Dynamic finite element (FE) modelling of a reciprocating compressor package identified significant skid design deficiencies, which contributed to elevated levels of engine and small bore piping vibration. Vibration measurements and experimental modal analysis were performed to calibrate the FE model, which identified undesirable level of skid vibration in excess of 5 times of the recommended guidelines for reciprocating compressor skids. This result explained the frequent fatigue failures of small bore piping, and other associated reliability issues, such as cracking of piping supports and auxiliary equipment. The poor system reliability led to production deferment and high corrective maintenance cost. QGC decided to undertake a project to address the high vibration of these packages. Following a comprehensive assessment, QGC landed on a decision to trial the use of tuned mass dampers (TMDs) on one of the recip compressor packages. Following a comprehensive design and analysis phase in conjunction with engineering contractor WOOD, this led to the deployment of the first ever custom-designed TMD for the purpose of mitigating engine vibration on recip compressors. This presentation is intended to provide an overview of the physics of the solution and share the results from the trial of this novel technique in mitigating engine vibration issues.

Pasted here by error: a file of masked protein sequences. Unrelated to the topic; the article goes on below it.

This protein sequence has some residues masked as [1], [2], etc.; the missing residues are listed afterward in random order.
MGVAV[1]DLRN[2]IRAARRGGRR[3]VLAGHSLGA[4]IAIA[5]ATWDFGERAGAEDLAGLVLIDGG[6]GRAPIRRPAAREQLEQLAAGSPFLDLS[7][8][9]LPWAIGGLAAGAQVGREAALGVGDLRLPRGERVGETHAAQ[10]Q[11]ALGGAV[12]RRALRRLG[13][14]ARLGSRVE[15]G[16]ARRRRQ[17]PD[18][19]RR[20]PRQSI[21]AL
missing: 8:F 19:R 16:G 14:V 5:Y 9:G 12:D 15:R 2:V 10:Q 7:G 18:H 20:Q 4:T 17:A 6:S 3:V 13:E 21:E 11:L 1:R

- The physics of tuned mass damper and the elegance of the solution.
- The cost benefit of this approach vs other solutions that were considered.
- The practicalities of implementing this solution in mitigating similar rotating equipment vibration issues.
Ian Ty Cheong is a Senior Static and Materials Engineer and QGC’s piping vibration and fitness for service SME. Primarily responsible in the assurance of pressure equipment integrity activities in the mechanical static discipline. He pioneered and established QGC’s small-bore piping vibration management program, which delivered a significant improvement in process safety performance and asset reliability. He is highly experienced in vibration analysis, metallurgical failure analysis, and finite element modelling in the context of pressure equipment fitness for service. Ian Ty’s main area of interests are the use of new technologies to improve delivery of safer operations, digitalization and data science in the context of pressure equipment integrity management, and new/novel techniques in the area of vibration and dynamics.